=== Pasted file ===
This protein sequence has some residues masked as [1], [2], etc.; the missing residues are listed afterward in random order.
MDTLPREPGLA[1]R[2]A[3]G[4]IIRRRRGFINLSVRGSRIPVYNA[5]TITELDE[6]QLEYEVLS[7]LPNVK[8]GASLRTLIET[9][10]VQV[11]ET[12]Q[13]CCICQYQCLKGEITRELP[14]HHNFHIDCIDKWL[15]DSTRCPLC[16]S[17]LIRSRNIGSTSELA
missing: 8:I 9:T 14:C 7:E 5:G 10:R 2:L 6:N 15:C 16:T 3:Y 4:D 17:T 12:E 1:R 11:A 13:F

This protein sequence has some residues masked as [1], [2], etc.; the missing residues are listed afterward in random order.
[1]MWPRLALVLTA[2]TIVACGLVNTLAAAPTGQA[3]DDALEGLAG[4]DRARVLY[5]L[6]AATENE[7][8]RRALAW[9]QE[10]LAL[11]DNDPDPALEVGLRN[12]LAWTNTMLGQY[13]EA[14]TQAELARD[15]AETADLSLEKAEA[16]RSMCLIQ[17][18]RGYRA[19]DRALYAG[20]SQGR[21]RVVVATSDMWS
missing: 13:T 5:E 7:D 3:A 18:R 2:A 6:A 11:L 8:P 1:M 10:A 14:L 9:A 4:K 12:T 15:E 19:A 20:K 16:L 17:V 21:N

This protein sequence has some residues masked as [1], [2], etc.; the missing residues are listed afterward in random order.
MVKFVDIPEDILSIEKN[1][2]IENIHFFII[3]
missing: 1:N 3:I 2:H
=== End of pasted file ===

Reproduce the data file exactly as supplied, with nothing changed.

This protein sequence has some residues masked as [1], [2], etc.; the missing residues are listed afterward in random order.
MDTLPREPGLA[1]R[2]A[3]G[4]IIRRRRGFINLSVRGSRIPVYNA[5]TITELDE[6]QLEYEVLS[7]LPNVK[8]GASLRTLIET[9][10]VQV[11]ET[12]Q[13]CCICQYQCLKGEITRELP[14]HHNFHIDCIDKWL[15]DSTRCPLC[16]S[17]LIRSRNIGSTSELA
missing: 8:I 9:T 14:C 7:E 5:G 10:R 2:L 6:N 15:C 16:T 3:Y 4:D 17:T 12:E 1:R 11:A 13:F

This protein sequence has some residues masked as [1], [2], etc.; the missing residues are listed afterward in random order.
[1]MWPRLALVLTA[2]TIVACGLVNTLAAAPTGQA[3]DDALEGLAG[4]DRARVLY[5]L[6]AATENE[7][8]RRALAW[9]QE[10]LAL[11]DNDPDPALEVGLRN[12]LAWTNTMLGQY[13]EA[14]TQAELARD[15]AETADLSLEKAEA[16]RSMCLIQ[17][18]RGYRA[19]DRALYAG[20]SQGR[21]RVVVATSDMWS
missing: 13:T 5:E 7:D 3:A 18:R 2:A 6:A 11:L 8:P 1:M 10:A 14:L 9:A 4:K 12:T 15:E 19:A 20:K 16:L 17:V 21:N

This protein sequence has some residues masked as [1], [2], etc.; the missing residues are listed afterward in random order.
MVKFVDIPEDILSIEKN[1][2]IENIHFFII[3]
missing: 1:N 3:I 2:H